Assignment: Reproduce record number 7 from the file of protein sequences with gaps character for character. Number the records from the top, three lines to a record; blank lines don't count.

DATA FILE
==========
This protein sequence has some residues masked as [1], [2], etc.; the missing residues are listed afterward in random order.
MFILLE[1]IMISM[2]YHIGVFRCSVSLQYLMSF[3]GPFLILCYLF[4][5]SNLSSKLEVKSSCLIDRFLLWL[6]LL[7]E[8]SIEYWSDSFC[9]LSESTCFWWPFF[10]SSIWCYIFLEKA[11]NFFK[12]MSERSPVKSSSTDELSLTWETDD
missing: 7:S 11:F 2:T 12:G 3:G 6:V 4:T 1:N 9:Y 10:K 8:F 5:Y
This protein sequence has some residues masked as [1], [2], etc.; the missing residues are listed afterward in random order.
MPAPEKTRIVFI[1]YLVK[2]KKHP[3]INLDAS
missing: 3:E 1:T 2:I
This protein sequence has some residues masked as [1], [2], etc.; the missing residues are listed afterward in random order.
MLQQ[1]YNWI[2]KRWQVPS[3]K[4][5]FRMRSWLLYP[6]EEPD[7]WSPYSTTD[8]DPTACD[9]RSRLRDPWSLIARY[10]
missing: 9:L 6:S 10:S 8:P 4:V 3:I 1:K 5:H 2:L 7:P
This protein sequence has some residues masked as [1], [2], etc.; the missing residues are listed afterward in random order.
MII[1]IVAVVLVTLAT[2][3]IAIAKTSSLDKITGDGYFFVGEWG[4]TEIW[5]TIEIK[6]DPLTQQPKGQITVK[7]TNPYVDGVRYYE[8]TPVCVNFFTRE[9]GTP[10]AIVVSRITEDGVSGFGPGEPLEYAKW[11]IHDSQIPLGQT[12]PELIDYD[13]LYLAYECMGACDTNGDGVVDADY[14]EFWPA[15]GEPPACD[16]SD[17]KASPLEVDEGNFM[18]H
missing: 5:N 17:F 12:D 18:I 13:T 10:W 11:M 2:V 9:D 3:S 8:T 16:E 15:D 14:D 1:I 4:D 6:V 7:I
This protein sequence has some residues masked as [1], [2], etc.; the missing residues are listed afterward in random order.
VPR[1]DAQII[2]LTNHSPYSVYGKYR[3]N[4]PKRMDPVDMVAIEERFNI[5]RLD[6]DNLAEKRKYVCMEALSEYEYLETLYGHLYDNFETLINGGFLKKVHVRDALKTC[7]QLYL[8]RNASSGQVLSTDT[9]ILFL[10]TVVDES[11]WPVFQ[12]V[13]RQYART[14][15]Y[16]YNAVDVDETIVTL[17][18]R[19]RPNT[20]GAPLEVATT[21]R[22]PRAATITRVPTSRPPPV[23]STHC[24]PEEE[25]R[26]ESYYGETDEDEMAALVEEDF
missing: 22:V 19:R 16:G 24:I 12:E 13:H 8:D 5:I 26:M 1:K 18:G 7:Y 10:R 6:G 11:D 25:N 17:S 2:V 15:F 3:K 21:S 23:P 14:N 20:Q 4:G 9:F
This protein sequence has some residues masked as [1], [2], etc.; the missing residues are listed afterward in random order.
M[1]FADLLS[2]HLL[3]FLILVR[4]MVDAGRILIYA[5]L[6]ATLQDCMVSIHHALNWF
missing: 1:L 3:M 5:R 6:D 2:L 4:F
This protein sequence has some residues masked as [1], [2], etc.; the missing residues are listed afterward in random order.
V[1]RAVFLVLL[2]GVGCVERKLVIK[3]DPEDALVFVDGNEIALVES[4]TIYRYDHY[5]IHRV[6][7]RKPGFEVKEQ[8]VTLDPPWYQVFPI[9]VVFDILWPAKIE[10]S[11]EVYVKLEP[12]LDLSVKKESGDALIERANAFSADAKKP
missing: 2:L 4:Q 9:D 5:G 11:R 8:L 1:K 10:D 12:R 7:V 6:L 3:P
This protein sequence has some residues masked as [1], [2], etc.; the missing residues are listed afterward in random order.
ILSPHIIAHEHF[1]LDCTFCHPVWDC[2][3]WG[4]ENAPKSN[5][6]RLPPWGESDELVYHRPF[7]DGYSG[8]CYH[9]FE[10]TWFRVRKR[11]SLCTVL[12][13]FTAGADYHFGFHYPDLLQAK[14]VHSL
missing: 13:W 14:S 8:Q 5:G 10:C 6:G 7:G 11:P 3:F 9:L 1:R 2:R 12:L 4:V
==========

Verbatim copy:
This protein sequence has some residues masked as [1], [2], etc.; the missing residues are listed afterward in random order.
V[1]RAVFLVLL[2]GVGCVERKLVIK[3]DPEDALVFVDGNEIALVES[4]TIYRYDHY[5]IHRV[6][7]RKPGFEVKEQ[8]VTLDPPWYQVFPI[9]VVFDILWPAKIE[10]S[11]EVYVKLEP[12]LDLSVKKESGDALIERANAFSADAKKP
missing: 2:L 4:Q 9:D 5:G 11:R 8:L 1:K 10:D 12:R 7:V 6:L 3:P